The Full Cost of Senior Falls

The Full Cost of Senior Falls

Many seniors are afraid of falling, and why wouldn’t they be? Falls are the top cause of traumatic brain injuries and are responsible for 95% of hip fractures. More than one in four elderly adults in the United States falls down every year, and once someone has fallen, the risk of falling again doubles.1

It might seem easy to imagine the financial strain that comes from a fall, especially one that results in a severe injury. But money isn’t the only consideration. There are costs that can’t be quantified, such as the emotional and psychological price paid by the injured senior and their concerned family. In 2018, 36 million seniors reported falls that led to 8 million significant injuries, according to STEADI (Stopping Elderly Accidents, Deaths, and Injuries). By 2050, that number is expected to jump to 52 million falls among the elderly, with 12 million injuries resulting.

As that number goes up, so should seniors’ attention to fall prevention. Aging in place home modifications are a very good idea as the years go by; an aging in place specialist can help you incorporate everything from ramps to grab bars. Using a medical alert pendant or wristband can help boost confidence by assuring you that help is always at your fingertips. A good exercise plan can help you stay strong, and eating healthy foods can help you avoid malnutrition and some of the other conditions that might lead to a greater risk of falls.

The Staggering Cost of Fall Injuries

The medical costs and lost wages for falls that occur among the elderly every year can be staggering. Each year, about $754 million is spent on fatal falls, according to the CDC. A whopping $50 billion is spent on the medical costs alone when someone suffers a significant injury after a serious fall. Out of that amount, $29 billion is paid by Medicare, $12 billion comes from private insurance or those who pay out of pocket for their care, and $9 billion is paid by Medicaid.2

Keep in mind that these costs include the bills for visiting the emergency department, hospitalization in a hospital, rehabilitation center or nursing home, the services of doctors and other medical professionals, therapy services to get you back on your feet, the use of medical equipment, prescription drugs to fight pain and other ailments as a result of the fall, and even the cost of insurance processing.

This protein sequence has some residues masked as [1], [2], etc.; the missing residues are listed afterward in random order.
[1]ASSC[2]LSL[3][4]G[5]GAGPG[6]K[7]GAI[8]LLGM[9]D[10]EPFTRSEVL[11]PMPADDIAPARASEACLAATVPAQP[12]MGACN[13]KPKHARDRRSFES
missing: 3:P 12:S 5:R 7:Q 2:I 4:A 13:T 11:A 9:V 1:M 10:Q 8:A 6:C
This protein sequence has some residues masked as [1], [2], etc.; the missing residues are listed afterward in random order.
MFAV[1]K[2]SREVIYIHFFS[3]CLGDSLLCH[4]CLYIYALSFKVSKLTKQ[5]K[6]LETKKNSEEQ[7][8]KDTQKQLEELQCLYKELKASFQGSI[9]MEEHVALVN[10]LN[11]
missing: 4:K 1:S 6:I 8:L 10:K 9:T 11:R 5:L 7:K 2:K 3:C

But there are other costs that can’t truly be quantified.

These costs include the long-term problems fall injuries can cause, such as being dependent upon others, the lost wages a family caregiver incurs as they care for their injured loved one, and the disability a senior might face in the future.

An elderly adult with a fracture can be out of commission for months. This is especially true if their surgery for hip replacement or repair is complicated by underlying conditions, such as diabetes or high blood pressure. Unfortunately, many of those who suffer a hip fracture won’t regain the same level of independence they had before the fall.

The best course of action is to do everything you possibly can to prevent a fall in the first place. The use of a fall detection alarm can’t necessarily stop you from falling, but it can definitely help you prevent what doctors call “the long lie.” Lying on the floor for an extended period of time after a fall can result in a wide variety of secondary problems, such as muscle breakdown, hypothermia, significant pain, confusion and disorientation, dehydration, and other issues. Generally speaking, the faster you can get help, the better your recovery will be.

If you have a medical alert system right at your fingertips, you can avoid the consequences of a long lie on the floor and be rest assured that help will get there quickly.

The Hidden Costs of Falls

The cost of falls takes a heavy toll on individuals and families. Here are just some of the ways the costs add up:

·        Medical expenses. Though we already looked at the enormous cost of falls as it relates to Medicare, Medicaid, and insurance, there is a cost that trickles down to each and every family. Even if basic medical expenses seem to be completely covered on paper, in reality it doesn’t quite work out that way. For instance, you might have physical therapy covered by insurance or Medicare, but what about the grab bars that are now a necessity near the toilet to provide the support you need to stand? That is an out-of-pocket expense that you likely didn’t expect and those small surprises can add up quickly.